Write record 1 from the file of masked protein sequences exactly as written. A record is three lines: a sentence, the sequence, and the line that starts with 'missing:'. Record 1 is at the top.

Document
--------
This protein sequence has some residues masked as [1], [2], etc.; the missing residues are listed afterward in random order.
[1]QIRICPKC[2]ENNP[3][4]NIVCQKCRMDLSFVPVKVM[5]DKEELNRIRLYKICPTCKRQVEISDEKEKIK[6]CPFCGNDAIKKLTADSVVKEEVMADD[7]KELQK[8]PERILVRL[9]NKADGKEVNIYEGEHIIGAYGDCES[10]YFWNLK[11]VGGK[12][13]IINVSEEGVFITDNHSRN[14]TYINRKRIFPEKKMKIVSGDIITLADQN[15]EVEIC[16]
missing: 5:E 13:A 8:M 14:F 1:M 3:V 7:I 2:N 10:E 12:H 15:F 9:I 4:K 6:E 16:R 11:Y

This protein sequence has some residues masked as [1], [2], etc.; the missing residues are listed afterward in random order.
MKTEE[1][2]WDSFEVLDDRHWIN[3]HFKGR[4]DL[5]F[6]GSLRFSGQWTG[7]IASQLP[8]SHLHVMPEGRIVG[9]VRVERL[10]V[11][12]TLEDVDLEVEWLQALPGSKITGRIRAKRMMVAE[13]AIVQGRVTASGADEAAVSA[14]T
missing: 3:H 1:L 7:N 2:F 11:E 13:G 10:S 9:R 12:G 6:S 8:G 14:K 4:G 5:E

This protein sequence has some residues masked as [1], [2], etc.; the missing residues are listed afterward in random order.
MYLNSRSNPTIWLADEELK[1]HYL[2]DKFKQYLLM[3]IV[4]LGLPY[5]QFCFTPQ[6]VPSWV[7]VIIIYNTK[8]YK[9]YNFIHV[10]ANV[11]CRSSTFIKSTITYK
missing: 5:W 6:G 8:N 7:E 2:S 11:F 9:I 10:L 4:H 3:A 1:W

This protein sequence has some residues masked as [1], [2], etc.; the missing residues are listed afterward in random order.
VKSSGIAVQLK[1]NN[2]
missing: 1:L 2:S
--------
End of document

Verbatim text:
This protein sequence has some residues masked as [1], [2], etc.; the missing residues are listed afterward in random order.
[1]QIRICPKC[2]ENNP[3][4]NIVCQKCRMDLSFVPVKVM[5]DKEELNRIRLYKICPTCKRQVEISDEKEKIK[6]CPFCGNDAIKKLTADSVVKEEVMADD[7]KELQK[8]PERILVRL[9]NKADGKEVNIYEGEHIIGAYGDCES[10]YFWNLK[11]VGGK[12][13]IINVSEEGVFITDNHSRN[14]TYINRKRIFPEKKMKIVSGDIITLADQN[15]EVEIC[16]
missing: 5:E 13:A 8:M 14:F 1:M 3:V 7:I 2:N 10:E 12:H 15:F 9:I 4:K 6:E 16:R 11:Y